Case, pistol, Webley, with brass hooks, Mark II

2a front2a rearThe Case, pistol, Webley, with brass hooks, Mark II was introduced byL. of C. §17176, accepted 8th March, 1915. The Mk. II version was made 2-inches longer and slightly wider than the Mk. I, in order to accomodate the newly introduced Pistol, Webley, with 6-inch barrel (i.e., the Webley Mk. VI). The steel cleaning rod (note the length, compared to the Mk. IV rod shown above with the Mk.I Case), is also 1916 dated. This example of the Mk. II Case, from the Chris Pollendine Collection, is maker marked "H.G.R." and dated 1916.

 

 

 

 

2a mark2a pistolDetails of the Mk. II Pistol case shown above. Note that the muzzle of the Webley Mk. VI actually protrudes beyond the end of the Case. This is because over the years the Case has worn and belled at the top.

 

 

 

 

 

2b front2b rearA second example of the Case, pistol, Webley, with brass hooks, Mark II. This example is unmarked and undated. Note that the pistol fits perfectly in this less worn Case. Again, from the Chris Pollendine Collection. All Mk. II Pistol case photos shown left and above are © Chris Pollendine 2012.

 

 

 

 

 

2 frontcase 2 rearThe leather lace on the rear of this Mk. II Pistol case is non-standard. It may have been added to make it useable with a B.E. Patt. ’03 Belt. The Belt would rest just on the top parts of the brass hooks. The Pistol case could be kept secure and in position by tying the lace round the Belt. Note also the rivets, top and bottom, which are bifurcated, where the Army used normally hose rivets.  This is a later, user-mod, as it was not riveted at these points, as originally made. This Pistol case is maker marked "Wolfsky | London" and is dated 1917. From the Karkee Web Collection.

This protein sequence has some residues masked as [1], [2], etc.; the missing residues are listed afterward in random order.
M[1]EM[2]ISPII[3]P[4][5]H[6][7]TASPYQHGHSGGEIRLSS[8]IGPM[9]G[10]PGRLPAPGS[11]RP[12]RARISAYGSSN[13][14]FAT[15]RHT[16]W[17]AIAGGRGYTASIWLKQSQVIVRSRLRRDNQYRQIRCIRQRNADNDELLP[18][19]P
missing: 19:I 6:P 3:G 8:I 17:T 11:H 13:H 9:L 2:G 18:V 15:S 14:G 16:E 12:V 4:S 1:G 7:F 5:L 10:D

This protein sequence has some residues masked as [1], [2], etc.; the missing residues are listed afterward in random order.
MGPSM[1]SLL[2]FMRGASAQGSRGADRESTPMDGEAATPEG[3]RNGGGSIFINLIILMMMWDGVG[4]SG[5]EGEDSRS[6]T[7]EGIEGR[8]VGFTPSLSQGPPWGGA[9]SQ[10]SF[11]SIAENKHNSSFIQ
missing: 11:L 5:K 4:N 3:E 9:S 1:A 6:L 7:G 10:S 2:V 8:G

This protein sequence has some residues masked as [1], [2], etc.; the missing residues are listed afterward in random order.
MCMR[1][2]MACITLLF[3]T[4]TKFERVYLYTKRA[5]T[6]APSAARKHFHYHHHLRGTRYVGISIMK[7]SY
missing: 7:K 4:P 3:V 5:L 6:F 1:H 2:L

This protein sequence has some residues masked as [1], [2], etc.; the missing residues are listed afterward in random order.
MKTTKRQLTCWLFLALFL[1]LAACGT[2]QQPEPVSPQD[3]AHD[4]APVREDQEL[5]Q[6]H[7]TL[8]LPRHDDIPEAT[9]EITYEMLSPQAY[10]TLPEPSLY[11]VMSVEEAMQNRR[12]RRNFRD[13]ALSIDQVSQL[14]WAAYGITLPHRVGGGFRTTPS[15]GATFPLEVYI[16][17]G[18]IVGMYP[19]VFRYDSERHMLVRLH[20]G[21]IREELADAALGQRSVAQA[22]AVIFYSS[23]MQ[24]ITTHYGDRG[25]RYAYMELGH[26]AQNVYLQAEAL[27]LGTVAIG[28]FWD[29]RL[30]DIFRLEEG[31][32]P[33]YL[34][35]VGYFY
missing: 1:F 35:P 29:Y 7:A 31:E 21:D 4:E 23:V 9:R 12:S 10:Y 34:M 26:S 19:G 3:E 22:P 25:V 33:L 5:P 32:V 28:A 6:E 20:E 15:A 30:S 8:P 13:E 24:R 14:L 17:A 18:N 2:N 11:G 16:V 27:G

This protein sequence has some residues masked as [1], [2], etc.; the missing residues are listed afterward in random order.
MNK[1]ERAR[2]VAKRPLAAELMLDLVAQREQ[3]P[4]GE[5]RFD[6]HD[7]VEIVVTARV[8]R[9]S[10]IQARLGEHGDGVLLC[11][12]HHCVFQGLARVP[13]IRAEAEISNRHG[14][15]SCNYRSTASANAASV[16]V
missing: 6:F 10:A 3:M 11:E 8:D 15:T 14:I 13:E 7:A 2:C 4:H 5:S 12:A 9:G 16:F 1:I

pcase two frontpcase two rearA comparison of the Mk. I and Mk. II Cases, pistol, Webley, with brass hooks. As can be readily seen, the "shoe" of the Mk. II Case is about 2-inches longer than the Mk. I. The Mk. I Case is the same 1914 dated example shown above. The Mk. II Case is maker marked "H.G.R. Ltd." and dated 1917. This Case is also owner marked to "SUB-LIEUT. KLEBURN, T.E." on the rear. Lt. Thomas E. Kleburn, R.A.N., served as an Australian Naval Officer during WWII. Both from the Karkee Web Collection.

 

 

 

 

Case, pistol, Webley, with brass hooks, Mark II (converted from Mk. I)

conv frontconv rearmarkinsertIn addition to introducing the new-made versions of the Case, pistol, Webley, with brass hooks, Mark II, and the Case, pistol, Webley, with leather loops, Mark II, L. of C. §17176 authorised modification of Mk. I Cases to Mark II specification, by the addition of a 2-inch leather extension onto the muzzle end of the Case. A detail of the way this extension was inserted can be seen in the photograph near left. The example shown here, modified from a Mk. I Case, is maker marked "Rendall, Underwood & Co. Ltd." and dated 1914. From the Karkee Web Collection.

 

 

 

conv rdconv cpThe photo near left, taken in 1928 and furnished by Chris Pollendine, shows a converted Case, pistol, Webley, with brass hooks, Mark II. The unit is I Battalion, later 9th Battalion, Royal Tank Corps. The photo far left shows a converted Case, pistol, Webley, with leather loops, Mark II. This photo was copied from Stephen Chamber's weighty tome Uniforms & Equipment of the British Army in World War I: A Study in Period Photographs, and is used here with the kind permission of the author.

 

 

 

Case, pistol, with brass hooks, Mark II

closed frontclosed rearclosed bottomclosed detailThe final modification of the Case, pistol, Webley, with brass hooks, Mark II was introduced by L. of C. §A2394, approved 18th February, 1927. The nomenclature was amended to Case, pistol, with brass hooks, Mark II (without the "Webley"). Additionally, the pattern was modified to close the muzzle end of the Case by a leather insert with three vent holes. As with the 1915 modification, this change applied to both new made Cases and to existing ones on charge, which were to be modified to meet the new specification. The example shown here is maker marked "WB & Co." and dated 1917. As can be seen, the muzzle end has been closed with an insert in accordance with §A2394. From the Graham Tweeddale Collection, photos © Graham Tweeddale 2012.

 

 

 

Case, pistol, with brass hooks (I. P.) (?)